Home | About us | Editorial board | Search | Ahead of print | Current issue | Archives | Submit article | Instructions | Subscribe | Contacts | Advertise | Login 
 
Search Article 
  
Advanced search 
  Users Online: 1645 Home Print this page Email this page Small font sizeDefault font sizeIncrease font size  
ORIGINAL ARTICLE
Year : 2020  |  Volume : 24  |  Issue : 6  |  Page : 525-531

Lives of Gender Incongruent Community: An Indian Subset Chants “All is Well”


1 Department of Endocrinology, KPC Medical College and Hospital, Kolkata, India
2 Park Clinic, Kolkata, India
3 Diabetes-Obesity-Thyroid and Hormone Clinic, Kolkata, India

Correspondence Address:
Anirban Majumder
26A, Gariahat Road South, Kolkata - 700 031, West Bengal
India
Login to access the Email id

Source of Support: None, Conflict of Interest: None


DOI: 10.4103/ijem.IJEM_501_20

Rights and Permissions

Context: Gender incongruent individuals are exposed to unique stressors as a result of their minority social position. Poor social support has a further adverse impact on the lives and wellbeing of gender incongruent individuals. There is a paucity of scientific data from India on the socioeconomic status (SES) of gender incongruent community. Aims: Aim of the study is to understand and estimate the social support, wellbeing, and SES of gender incongruent individuals in Eastern India. Subjects and Methods: Data of 120 gender incongruent patients from the endocrinology outpatient department of a tertiary care hospital in eastern India were collected. We looked at demographic characteristics, social support, underlying psychiatric comorbidities, and SES. SES was calculated by the Kuppuswamy's socioeconomic status (KSS) scale based on occupation, education, and income. Statistical Analysis Used: Microsoft Word and Excel were used to generate tables. Results: Most of the gender incongruent individuals were transfeminine. Almost half of them had no history of addiction. Most of them had good support from family and friends and very few (only 3%) had mental health problems. Calculation by KSS scale showed most of the study population lay in the upper middle or lower middle socioeconomic class. Conclusions: Strong support from friends and family appears a key factor for protection against psychiatric comorbidities and an all-round impact on the lives and wellbeing of the study population.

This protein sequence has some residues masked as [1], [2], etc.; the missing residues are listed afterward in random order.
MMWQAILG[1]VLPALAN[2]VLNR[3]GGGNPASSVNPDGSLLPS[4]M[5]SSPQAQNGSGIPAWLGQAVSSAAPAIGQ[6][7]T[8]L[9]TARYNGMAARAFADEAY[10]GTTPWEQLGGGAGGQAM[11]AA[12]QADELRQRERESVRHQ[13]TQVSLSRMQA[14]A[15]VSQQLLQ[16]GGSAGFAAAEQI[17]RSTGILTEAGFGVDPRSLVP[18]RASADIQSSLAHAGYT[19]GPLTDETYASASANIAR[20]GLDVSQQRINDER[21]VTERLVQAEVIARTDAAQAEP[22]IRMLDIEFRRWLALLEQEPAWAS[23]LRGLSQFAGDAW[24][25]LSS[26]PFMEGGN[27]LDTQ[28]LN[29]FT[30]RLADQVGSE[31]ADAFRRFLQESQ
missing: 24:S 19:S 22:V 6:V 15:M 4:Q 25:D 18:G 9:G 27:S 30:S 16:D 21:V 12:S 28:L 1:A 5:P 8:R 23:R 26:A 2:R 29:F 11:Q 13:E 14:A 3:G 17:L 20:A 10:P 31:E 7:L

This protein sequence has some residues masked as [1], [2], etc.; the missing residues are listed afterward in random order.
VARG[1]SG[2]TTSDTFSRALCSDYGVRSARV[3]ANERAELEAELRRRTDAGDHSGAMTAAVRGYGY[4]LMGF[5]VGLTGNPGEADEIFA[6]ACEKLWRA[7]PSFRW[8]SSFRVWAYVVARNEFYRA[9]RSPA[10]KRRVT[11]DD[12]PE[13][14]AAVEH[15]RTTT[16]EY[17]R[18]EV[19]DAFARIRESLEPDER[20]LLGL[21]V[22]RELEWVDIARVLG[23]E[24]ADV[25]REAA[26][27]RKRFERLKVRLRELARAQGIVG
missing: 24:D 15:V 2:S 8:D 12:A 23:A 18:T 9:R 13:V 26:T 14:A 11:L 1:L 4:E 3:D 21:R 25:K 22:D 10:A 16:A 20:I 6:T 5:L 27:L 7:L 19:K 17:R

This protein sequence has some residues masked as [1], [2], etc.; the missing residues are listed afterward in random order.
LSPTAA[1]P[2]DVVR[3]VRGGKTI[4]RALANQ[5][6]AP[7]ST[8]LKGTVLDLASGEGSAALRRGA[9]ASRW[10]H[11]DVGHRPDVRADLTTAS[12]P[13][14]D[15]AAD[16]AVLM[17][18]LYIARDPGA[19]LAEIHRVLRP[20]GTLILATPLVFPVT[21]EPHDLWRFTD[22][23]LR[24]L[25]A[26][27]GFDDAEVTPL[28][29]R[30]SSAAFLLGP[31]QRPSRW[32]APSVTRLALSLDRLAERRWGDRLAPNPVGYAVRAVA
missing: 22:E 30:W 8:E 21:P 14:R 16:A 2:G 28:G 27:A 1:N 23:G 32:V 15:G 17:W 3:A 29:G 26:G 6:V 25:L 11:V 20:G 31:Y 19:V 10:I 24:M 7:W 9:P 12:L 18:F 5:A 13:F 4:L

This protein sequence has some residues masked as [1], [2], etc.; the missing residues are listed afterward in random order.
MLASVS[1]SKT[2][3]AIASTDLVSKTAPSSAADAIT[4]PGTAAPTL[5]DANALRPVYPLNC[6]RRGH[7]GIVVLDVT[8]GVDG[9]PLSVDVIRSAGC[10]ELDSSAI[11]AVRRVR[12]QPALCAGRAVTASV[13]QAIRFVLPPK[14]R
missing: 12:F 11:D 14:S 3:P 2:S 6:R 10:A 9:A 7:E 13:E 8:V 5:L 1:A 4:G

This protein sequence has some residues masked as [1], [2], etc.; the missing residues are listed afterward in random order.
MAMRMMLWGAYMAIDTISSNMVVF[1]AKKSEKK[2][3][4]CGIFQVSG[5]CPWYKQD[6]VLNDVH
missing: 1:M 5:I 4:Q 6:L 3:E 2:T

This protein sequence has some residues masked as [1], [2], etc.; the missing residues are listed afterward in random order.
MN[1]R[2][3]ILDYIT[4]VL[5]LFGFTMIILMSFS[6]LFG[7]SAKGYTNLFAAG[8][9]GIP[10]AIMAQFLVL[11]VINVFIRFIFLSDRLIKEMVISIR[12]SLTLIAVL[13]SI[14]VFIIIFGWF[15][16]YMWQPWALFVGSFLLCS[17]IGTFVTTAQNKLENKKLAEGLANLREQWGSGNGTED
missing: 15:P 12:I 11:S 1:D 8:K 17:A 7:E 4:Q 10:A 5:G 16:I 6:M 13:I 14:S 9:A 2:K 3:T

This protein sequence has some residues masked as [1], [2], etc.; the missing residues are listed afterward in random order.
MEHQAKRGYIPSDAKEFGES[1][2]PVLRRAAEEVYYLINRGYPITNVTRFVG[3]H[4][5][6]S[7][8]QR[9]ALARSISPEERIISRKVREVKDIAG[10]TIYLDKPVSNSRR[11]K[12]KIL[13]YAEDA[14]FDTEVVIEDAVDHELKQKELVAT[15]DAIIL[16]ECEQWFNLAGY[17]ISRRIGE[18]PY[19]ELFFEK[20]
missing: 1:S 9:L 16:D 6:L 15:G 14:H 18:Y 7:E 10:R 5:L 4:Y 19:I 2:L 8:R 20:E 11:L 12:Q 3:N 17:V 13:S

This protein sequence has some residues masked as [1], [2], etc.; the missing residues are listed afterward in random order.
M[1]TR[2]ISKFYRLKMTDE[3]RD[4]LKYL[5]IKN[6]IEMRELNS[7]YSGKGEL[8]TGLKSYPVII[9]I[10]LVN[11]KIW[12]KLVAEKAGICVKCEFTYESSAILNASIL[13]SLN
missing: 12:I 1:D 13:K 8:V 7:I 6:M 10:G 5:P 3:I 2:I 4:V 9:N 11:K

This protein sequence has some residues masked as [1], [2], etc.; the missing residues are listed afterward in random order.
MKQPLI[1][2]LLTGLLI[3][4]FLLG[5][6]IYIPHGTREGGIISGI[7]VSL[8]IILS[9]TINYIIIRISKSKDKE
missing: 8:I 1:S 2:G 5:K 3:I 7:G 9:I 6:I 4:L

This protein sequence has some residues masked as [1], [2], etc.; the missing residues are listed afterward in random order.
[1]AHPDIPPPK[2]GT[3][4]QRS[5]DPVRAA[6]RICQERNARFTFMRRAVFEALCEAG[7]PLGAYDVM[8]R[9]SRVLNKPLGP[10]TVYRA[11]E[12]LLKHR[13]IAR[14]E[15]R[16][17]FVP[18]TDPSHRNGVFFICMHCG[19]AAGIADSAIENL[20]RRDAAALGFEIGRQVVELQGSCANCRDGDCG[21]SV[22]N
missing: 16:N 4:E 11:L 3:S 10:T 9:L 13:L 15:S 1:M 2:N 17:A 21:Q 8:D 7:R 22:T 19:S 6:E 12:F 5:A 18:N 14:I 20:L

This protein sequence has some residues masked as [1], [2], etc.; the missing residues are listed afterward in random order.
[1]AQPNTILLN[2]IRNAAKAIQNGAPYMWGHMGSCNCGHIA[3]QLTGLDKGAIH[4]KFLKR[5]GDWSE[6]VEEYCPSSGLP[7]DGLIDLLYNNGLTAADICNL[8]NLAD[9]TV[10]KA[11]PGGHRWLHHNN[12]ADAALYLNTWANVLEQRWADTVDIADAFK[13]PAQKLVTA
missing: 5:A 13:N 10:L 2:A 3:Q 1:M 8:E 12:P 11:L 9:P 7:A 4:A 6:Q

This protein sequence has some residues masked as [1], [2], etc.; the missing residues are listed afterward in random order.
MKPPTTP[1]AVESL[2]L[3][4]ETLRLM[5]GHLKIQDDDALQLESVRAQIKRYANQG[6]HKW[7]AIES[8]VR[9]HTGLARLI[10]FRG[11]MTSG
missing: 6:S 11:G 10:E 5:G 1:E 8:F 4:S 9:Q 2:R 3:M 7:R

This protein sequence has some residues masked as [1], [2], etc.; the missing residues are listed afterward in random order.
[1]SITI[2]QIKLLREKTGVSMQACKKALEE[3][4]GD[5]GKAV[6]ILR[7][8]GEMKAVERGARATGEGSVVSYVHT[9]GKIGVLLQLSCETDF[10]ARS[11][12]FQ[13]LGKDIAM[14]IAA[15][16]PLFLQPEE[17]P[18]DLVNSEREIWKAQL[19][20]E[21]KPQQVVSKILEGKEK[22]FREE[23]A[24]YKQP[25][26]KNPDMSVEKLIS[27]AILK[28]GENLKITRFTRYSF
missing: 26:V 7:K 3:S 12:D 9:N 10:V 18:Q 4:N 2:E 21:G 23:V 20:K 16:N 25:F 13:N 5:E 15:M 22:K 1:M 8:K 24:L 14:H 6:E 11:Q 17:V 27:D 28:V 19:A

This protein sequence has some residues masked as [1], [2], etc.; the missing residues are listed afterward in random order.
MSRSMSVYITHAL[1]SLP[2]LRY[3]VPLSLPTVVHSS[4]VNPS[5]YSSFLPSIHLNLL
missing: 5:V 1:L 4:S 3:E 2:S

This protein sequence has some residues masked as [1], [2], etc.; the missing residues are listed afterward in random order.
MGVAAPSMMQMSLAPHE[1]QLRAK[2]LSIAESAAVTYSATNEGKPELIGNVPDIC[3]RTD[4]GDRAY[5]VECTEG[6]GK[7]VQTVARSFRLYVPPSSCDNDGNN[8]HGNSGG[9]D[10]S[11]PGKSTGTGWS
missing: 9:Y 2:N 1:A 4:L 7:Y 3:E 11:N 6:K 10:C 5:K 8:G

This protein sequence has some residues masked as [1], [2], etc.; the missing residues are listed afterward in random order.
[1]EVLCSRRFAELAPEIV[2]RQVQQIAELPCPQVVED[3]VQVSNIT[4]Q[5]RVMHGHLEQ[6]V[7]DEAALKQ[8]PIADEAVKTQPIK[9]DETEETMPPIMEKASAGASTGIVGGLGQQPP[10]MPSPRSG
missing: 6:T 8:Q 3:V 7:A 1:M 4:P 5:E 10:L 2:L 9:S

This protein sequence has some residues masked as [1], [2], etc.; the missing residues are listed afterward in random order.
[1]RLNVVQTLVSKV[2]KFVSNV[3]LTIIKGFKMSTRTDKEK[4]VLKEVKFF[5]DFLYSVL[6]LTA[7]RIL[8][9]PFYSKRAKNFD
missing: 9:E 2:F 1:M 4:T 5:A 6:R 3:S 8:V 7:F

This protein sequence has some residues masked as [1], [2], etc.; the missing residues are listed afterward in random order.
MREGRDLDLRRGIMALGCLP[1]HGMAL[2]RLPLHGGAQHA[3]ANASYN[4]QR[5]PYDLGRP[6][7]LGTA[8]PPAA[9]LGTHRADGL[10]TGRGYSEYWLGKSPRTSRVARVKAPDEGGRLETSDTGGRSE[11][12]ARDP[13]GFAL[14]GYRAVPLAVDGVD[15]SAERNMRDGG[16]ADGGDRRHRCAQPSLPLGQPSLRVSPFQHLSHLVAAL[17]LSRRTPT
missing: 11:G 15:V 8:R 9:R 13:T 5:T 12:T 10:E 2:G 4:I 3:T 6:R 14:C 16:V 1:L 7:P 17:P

[FULL TEXT] [PDF]*
Print this article     Email this article
 Next article
 Previous article
 Table of Contents

 Similar in PUBMED
   Search Pubmed for
   Search in Google Scholar for
 Related articles
 Citation Manager
 Access Statistics
 Reader Comments
 Email Alert *
 Add to My List *
 * Requires registration (Free)
 

 Article Access Statistics
    Viewed284    
    Printed4    
    Emailed0    
    PDF Downloaded29    
    Comments [Add]    

Recommend this journal